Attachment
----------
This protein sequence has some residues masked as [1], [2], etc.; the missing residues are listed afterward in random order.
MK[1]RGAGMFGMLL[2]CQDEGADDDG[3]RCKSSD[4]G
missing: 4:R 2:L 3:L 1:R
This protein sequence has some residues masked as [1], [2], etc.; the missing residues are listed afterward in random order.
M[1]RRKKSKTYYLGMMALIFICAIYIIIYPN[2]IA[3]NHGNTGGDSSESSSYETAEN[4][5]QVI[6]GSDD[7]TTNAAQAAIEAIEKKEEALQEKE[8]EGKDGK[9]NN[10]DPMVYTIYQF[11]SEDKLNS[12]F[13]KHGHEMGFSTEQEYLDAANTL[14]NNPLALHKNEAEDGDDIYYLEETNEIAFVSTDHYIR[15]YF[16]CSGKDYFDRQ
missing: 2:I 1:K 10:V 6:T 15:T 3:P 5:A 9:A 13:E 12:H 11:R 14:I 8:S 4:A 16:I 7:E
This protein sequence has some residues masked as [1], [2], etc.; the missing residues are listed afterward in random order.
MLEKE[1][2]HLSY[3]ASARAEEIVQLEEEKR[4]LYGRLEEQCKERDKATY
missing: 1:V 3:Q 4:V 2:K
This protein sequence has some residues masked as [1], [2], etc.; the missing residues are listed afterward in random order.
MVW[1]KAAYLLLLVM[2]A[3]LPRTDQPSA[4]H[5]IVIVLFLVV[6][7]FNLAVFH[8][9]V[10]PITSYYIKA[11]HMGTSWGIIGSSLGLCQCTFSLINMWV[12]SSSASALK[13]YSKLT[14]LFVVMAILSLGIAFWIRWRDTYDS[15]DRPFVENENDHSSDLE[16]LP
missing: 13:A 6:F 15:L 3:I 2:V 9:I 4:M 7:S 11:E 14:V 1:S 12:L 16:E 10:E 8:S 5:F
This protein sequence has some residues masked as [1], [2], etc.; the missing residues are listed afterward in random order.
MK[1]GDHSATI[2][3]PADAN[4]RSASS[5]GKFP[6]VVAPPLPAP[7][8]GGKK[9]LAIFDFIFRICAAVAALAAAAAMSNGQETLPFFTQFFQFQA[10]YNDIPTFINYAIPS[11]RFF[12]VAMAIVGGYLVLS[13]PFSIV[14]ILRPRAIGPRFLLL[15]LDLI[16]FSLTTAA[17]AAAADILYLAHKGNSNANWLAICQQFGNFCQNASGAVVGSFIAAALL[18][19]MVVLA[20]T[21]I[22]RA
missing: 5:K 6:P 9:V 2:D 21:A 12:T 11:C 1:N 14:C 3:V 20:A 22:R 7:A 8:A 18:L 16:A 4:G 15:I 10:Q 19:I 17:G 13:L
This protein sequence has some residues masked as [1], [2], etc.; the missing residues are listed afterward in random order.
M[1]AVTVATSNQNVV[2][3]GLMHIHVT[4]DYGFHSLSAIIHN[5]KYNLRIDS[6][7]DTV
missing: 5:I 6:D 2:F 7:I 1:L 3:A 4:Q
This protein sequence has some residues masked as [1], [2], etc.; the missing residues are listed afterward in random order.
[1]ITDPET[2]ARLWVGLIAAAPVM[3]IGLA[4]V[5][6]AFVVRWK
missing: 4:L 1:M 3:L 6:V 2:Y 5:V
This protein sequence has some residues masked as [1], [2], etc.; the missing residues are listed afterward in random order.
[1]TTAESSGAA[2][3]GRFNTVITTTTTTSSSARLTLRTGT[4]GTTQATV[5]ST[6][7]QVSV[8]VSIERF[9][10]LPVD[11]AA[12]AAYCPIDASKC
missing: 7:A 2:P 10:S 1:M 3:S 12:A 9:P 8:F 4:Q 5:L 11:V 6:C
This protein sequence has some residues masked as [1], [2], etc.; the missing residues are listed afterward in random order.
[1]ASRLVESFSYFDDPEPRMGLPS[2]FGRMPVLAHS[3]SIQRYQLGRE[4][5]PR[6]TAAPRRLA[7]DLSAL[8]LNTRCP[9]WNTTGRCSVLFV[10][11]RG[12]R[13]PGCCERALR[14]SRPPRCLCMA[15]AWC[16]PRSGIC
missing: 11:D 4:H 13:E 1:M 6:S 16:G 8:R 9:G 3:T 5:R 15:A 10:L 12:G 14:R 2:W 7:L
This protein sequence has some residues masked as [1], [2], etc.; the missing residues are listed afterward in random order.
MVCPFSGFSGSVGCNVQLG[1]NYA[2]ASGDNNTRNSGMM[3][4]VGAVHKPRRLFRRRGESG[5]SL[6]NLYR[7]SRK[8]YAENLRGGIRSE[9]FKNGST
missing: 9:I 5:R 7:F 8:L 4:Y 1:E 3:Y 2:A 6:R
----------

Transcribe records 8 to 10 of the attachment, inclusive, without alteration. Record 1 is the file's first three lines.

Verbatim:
This protein sequence has some residues masked as [1], [2], etc.; the missing residues are listed afterward in random order.
[1]TTAESSGAA[2][3]GRFNTVITTTTTTSSSARLTLRTGT[4]GTTQATV[5]ST[6][7]QVSV[8]VSIERF[9][10]LPVD[11]AA[12]AAYCPIDASKC
missing: 7:A 2:P 10:S 1:M 3:S 12:A 9:P 8:F 4:Q 5:L 11:V 6:C
This protein sequence has some residues masked as [1], [2], etc.; the missing residues are listed afterward in random order.
[1]ASRLVESFSYFDDPEPRMGLPS[2]FGRMPVLAHS[3]SIQRYQLGRE[4][5]PR[6]TAAPRRLA[7]DLSAL[8]LNTRCP[9]WNTTGRCSVLFV[10][11]RG[12]R[13]PGCCERALR[14]SRPPRCLCMA[15]AWC[16]PRSGIC
missing: 11:D 4:H 13:E 1:M 6:S 16:G 8:R 9:G 3:T 5:R 15:A 10:L 12:G 14:R 2:W 7:L
This protein sequence has some residues masked as [1], [2], etc.; the missing residues are listed afterward in random order.
MVCPFSGFSGSVGCNVQLG[1]NYA[2]ASGDNNTRNSGMM[3][4]VGAVHKPRRLFRRRGESG[5]SL[6]NLYR[7]SRK[8]YAENLRGGIRSE[9]FKNGST
missing: 9:I 5:R 7:F 8:L 4:Y 1:E 3:Y 2:A 6:R